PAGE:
Gilford, New Hampshire IS the Center of the Universe

April 26, 2010

“My, wasn’t life awful—and wonderful.”

Thornton Wilder, Our Town

A friend (and loyal blog reader) recently asked, “Are you only going to write about Gilford? Are you only going to write about New Hampshire?” in a tone I couldn’t quite decipher but thought was not too complementary. I was a bit thrown. My first reaction was YES! And then WHY NOT? And then I considered a future where I did only write about Gilford and the Lakes Region and I thought OH NO! I’m going to become one of those weird regional writers who you hear at the end of the NPR newscasts or whose columns you read in the local paper that you pick up for free at the gas station, a paper that’s mostly full of letters to the editor and appalling typographical errors and photographs of Boy Scouts holding up Soapbox Derby trophies.

I’m going to become the kind of writer who expounds endlessly about the unpredictability of the local weather, or about wily raccoons getting into garbage cans, or about squirrels getting into attics and leaving stores of nuts in grandma’s trunk, the kind of writer who every other year or so will do the piece on the “steering wheel wave” that drivers employ in her small town whenever they pass each other on the dirt roads to nowhere because “in these parts no one’s a stranger, even the strangers, though it’s true we’re all pretty strange.” Har, har, har.

I try to avoid the black hole of navel-gazing, but maybe I’ve gotten sucked into the black hole of Gilford-gazing, the black hole of believing New Hampshire IS the center of the universe. For this, I blame Thornton Wilder and Our Town, a play set in Grover’s Corners, New Hampshire, a place specific and small but meant to be universal with characters specific and small but meant to represent everyone everywhere. And what’s the message? Well you can Google Our Town if you want footnotes and history and Pulitzer-prize winning assessments or you can just choose to believe me when I tell you that in Our Town, the characters live and die without noticing their own lives and how they live them despite the fact that there are so few distractions in their small town—no Eiffel Tower or Empire State Building, no nightly club scene or seven-story Gap store, no neon marquees promising endless stores of distraction and entertainment, no bums on the sidewalk misery or fast food wrappers and crushed beer cans caught in the underbrush of the city park.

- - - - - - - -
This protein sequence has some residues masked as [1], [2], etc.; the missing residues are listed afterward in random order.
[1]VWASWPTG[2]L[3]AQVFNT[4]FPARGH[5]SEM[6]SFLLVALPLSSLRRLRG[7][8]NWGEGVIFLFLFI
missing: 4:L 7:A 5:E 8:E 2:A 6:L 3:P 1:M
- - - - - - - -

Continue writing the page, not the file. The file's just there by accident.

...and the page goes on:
So maybe I am just trying to notice Gilford, trying to notice a life lived, even though it’s a life gone by, even though Gilford is surely not the same place anymore and anything I write about it is more fiction than fact, however much I might want to believe otherwise. And I thank my friend for asking that question of me, if only because it forced me to look again at this world I’m creating online, a world I hope lives beyond the borders of one small town in New Hampshire.

Later this week? A meditation on the steering wheel wave . . .

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5 Responses to “Gilford, New Hampshire IS the Center of the Universe”

  1. lizahl said